Talking With Your Doctor In The Hospital

Sometimes it’s hard for patients and loved ones alike to try to talk with the doctor while in the hospital. In some cases, you may not be awake or fully alert during a doctor’s normal rounds. Further, loved ones often waste countless hours in the hospital room so they can talk with the doctor, not knowing when—or if—the doctor will visit that day. This can cause needless stress for both patient and family.

The following options may improve communication with your doctor while in the hospital:

Notebook. Keep a notebook and pen in your hospital room so that you or a loved one can take notes and jot down questions as you think of them. Then you will have them ready so you can talk about them during the doctor’s visit. Loved ones can also write notes to the doctor in case they cannot be present during his/her visit.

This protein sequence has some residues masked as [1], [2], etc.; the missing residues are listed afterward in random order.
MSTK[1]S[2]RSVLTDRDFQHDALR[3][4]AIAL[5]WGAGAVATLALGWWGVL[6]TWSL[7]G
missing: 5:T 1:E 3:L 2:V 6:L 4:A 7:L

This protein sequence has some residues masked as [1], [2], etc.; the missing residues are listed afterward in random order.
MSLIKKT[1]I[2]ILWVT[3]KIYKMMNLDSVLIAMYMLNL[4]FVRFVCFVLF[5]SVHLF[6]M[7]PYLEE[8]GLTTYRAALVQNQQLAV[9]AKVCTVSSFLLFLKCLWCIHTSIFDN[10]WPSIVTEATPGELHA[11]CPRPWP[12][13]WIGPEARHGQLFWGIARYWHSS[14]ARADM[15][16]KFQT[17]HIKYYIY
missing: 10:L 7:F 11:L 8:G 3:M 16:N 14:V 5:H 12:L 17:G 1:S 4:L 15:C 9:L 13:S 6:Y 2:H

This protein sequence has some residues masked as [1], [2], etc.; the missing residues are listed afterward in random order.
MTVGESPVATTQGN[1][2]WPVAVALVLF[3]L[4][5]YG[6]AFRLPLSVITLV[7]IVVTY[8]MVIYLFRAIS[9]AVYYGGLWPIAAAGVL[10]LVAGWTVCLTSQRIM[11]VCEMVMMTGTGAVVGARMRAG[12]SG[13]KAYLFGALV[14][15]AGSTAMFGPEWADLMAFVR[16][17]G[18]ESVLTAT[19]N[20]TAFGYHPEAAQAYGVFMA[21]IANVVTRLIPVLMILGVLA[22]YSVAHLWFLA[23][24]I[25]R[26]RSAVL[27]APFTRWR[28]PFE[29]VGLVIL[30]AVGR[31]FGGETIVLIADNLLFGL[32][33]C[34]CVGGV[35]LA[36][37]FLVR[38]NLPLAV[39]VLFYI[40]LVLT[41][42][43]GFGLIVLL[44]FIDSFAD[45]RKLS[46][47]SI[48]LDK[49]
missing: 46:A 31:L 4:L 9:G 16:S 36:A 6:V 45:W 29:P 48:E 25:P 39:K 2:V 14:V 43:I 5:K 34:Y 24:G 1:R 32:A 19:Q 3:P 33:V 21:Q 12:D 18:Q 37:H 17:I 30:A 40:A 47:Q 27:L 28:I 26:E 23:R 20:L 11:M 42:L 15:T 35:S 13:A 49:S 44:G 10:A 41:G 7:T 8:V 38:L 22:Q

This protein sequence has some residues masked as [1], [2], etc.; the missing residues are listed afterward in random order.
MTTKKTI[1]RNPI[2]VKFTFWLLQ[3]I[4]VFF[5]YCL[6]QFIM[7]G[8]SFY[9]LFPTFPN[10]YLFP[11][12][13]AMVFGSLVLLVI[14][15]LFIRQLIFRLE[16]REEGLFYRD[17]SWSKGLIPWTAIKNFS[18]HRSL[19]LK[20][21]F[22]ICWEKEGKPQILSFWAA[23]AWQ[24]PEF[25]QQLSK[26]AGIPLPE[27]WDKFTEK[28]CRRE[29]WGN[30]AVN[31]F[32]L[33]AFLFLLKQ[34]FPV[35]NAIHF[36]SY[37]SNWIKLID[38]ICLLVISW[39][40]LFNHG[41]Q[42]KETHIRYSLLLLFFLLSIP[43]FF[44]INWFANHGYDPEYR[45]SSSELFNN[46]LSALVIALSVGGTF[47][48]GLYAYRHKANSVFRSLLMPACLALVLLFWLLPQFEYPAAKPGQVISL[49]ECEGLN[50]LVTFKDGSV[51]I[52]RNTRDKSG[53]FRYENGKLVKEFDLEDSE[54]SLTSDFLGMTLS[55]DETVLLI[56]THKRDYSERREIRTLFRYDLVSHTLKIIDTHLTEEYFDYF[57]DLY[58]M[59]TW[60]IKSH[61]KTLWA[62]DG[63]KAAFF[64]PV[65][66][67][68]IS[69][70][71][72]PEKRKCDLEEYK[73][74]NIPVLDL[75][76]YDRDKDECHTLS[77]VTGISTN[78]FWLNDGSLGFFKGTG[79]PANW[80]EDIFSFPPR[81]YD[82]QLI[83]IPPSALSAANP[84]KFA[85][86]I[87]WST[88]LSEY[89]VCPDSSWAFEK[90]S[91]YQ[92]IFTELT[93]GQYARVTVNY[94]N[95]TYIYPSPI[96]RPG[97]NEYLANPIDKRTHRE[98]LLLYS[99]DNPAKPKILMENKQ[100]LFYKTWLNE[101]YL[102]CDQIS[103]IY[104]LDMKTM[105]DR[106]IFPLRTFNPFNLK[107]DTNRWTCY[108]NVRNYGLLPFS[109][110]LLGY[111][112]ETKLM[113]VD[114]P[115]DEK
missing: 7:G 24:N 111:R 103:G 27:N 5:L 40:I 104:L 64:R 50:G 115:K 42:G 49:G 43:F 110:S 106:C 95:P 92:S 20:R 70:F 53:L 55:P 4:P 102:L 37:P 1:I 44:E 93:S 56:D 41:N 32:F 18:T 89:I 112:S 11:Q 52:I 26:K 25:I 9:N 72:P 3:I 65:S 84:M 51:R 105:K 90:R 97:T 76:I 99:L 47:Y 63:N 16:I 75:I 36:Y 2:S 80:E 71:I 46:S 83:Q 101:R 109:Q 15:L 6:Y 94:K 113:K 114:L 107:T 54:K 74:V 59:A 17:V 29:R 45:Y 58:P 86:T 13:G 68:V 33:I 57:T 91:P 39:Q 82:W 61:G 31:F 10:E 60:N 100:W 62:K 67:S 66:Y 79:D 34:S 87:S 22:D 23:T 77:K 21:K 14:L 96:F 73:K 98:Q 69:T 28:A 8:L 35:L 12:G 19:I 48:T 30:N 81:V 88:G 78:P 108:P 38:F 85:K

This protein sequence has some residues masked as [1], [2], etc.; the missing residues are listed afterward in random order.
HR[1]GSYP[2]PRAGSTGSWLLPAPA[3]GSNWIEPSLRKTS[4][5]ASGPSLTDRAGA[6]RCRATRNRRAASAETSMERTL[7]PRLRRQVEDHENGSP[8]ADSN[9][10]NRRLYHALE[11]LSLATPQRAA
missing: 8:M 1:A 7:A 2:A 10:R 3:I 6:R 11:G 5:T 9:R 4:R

Recording device. Keep a recording device in the room, and ask the doctor if it is OK to record your conversations so that your loved ones can be kept informed of the details, since they can’t always be there. Also, if medication or some other reason prevents you from being fully alert all the time, explain to the doctor that you’d like to be able to replay the conversations later when you’re better able to understand them.

Schedule a meeting. If you or a loved one needs to talk with the doctor about a special or urgent concern, call the doctor’s office and schedule a specific time when the doctor can meet with you in the hospital. This can keep you from wasting your time and the doctor’s, and can help reduce the stress of waiting. You also can ask your nurse to have the doctor paged if a loved one will only be available at a certain time.

Schedule a phone call. If the loved one can’t meet the doctor at the hospital, ask the doctor to call your loved one at home or work at an agreed upon time. It is best if you select only one family spokesperson to interact with your doctor.

Send an e-mail. If you or your loved ones need information, find out if you can send your doctor an e-mail with questions or concerns.